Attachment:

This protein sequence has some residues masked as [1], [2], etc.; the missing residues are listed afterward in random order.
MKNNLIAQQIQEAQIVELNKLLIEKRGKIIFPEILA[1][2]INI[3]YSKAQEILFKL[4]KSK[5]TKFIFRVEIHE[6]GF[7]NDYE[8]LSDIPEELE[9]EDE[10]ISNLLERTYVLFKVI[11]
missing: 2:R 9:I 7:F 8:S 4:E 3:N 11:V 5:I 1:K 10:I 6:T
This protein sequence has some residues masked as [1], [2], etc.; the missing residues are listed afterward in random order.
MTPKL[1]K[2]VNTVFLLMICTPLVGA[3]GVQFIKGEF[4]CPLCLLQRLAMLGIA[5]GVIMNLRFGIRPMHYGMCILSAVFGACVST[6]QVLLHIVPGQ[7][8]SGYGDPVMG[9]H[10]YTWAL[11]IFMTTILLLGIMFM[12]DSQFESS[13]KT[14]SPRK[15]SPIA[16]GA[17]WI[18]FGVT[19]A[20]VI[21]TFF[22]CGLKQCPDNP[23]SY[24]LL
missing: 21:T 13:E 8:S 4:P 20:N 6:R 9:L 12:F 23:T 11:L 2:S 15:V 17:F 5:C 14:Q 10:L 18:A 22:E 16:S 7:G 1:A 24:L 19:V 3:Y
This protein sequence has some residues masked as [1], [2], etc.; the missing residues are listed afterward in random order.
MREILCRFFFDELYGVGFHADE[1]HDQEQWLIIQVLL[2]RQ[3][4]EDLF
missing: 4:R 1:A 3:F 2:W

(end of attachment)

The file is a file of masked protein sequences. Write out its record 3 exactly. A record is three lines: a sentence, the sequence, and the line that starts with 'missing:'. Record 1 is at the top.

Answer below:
This protein sequence has some residues masked as [1], [2], etc.; the missing residues are listed afterward in random order.
MREILCRFFFDELYGVGFHADE[1]HDQEQWLIIQVLL[2]RQ[3][4]EDLF
missing: 4:R 1:A 3:F 2:W